Mostly limited to ocean animals, transparency is thought to help escape predators by blending the animal in with its environment, but is this what actually happens? (Image Credit: birdphotos.com, CC BY 3.0, Image Cropped)
Transparency reduces predator detection in mimetic clearwing butterflies (2019) Arias et al., Functional Ecology, https://dx.doi.org/10.1111/1365-2435.13315
Predators are one of the strongest forces of selection in the natural world, and as a result it can be quite costly to stand out and be more easily noticed. This means that in order to survive, animals must adapt to avoid predators. Besides running away from what is trying to eat you, your best bet is to evolve body coloration that helps you avoid being seen by a predator.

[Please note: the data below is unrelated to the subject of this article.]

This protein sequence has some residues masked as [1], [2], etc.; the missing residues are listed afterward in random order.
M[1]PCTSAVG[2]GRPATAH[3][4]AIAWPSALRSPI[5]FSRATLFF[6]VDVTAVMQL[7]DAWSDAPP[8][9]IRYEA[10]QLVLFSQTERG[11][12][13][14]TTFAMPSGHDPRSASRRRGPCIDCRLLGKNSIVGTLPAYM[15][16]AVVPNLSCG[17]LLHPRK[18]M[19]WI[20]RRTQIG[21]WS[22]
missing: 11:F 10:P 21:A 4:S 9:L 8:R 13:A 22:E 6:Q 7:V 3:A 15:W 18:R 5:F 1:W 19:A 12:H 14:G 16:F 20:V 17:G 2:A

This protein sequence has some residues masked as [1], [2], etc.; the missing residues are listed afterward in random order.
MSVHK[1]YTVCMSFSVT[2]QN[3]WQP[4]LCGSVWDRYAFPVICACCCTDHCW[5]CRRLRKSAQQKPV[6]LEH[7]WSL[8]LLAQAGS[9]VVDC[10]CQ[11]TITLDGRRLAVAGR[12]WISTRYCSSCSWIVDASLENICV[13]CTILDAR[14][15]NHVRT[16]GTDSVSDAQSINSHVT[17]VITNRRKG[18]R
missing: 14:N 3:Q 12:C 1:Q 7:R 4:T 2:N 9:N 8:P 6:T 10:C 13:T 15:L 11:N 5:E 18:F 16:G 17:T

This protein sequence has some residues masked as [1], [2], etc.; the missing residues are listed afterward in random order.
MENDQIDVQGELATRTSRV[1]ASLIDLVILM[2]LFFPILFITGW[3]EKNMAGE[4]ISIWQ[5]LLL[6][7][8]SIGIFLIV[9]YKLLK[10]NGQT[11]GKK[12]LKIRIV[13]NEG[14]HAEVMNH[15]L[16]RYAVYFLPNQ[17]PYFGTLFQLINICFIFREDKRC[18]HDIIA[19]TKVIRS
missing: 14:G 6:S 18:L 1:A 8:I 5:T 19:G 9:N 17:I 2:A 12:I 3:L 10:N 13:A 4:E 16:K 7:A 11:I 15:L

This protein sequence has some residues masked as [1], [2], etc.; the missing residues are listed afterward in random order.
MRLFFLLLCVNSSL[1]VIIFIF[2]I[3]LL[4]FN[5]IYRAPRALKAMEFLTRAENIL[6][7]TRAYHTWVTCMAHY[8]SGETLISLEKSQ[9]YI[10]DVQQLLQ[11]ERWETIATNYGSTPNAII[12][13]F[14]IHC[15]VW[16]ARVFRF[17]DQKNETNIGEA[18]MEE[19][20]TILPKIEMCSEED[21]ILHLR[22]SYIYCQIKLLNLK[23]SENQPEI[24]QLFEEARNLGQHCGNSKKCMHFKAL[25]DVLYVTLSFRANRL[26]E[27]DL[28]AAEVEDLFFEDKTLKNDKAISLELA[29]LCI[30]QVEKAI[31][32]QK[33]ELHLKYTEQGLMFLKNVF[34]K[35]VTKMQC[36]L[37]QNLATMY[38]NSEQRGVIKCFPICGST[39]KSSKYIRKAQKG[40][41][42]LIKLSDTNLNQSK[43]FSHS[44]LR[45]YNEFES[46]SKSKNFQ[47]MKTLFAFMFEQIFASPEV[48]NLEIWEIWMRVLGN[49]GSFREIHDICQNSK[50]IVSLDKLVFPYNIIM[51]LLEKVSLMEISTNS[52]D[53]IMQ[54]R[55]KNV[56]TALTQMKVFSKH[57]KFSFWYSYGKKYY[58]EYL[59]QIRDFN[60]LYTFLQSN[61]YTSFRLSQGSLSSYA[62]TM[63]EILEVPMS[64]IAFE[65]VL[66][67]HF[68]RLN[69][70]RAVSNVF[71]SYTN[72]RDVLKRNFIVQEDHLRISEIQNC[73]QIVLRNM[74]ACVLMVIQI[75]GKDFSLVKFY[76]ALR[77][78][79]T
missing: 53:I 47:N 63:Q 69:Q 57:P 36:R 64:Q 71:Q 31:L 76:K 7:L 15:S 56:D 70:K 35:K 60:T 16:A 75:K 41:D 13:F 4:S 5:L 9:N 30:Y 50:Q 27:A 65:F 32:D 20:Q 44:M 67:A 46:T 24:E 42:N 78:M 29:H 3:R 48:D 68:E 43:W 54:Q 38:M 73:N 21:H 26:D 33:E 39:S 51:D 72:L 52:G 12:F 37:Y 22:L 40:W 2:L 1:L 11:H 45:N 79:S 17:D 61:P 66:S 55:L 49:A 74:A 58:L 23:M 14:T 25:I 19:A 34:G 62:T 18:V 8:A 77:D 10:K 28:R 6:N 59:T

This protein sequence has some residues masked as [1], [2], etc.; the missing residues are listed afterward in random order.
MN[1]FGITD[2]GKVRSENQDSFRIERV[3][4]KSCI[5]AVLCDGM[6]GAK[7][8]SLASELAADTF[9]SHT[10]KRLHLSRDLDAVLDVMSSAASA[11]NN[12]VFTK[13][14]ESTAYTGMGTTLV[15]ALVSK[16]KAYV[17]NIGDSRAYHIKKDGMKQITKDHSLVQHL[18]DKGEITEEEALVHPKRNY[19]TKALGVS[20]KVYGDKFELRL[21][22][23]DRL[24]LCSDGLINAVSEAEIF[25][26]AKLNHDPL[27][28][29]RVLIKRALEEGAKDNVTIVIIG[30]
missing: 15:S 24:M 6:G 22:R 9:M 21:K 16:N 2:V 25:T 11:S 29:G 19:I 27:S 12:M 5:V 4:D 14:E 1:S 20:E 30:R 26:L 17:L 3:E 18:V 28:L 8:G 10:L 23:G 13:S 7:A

Animals that rely on blending in will match the color or even the texture of their backgrounds, but when prey species live in areas where they cannot easily blend in (like plankton in the water column) they often evolve to be transparent. Unlike their marine counterparts, transparency is normally rare in terrestrial animals. The clearwing butterfly is one notable exception to this rule, and the authors of today’s paper wanted to test whether or not these clear wings actually reduce predation.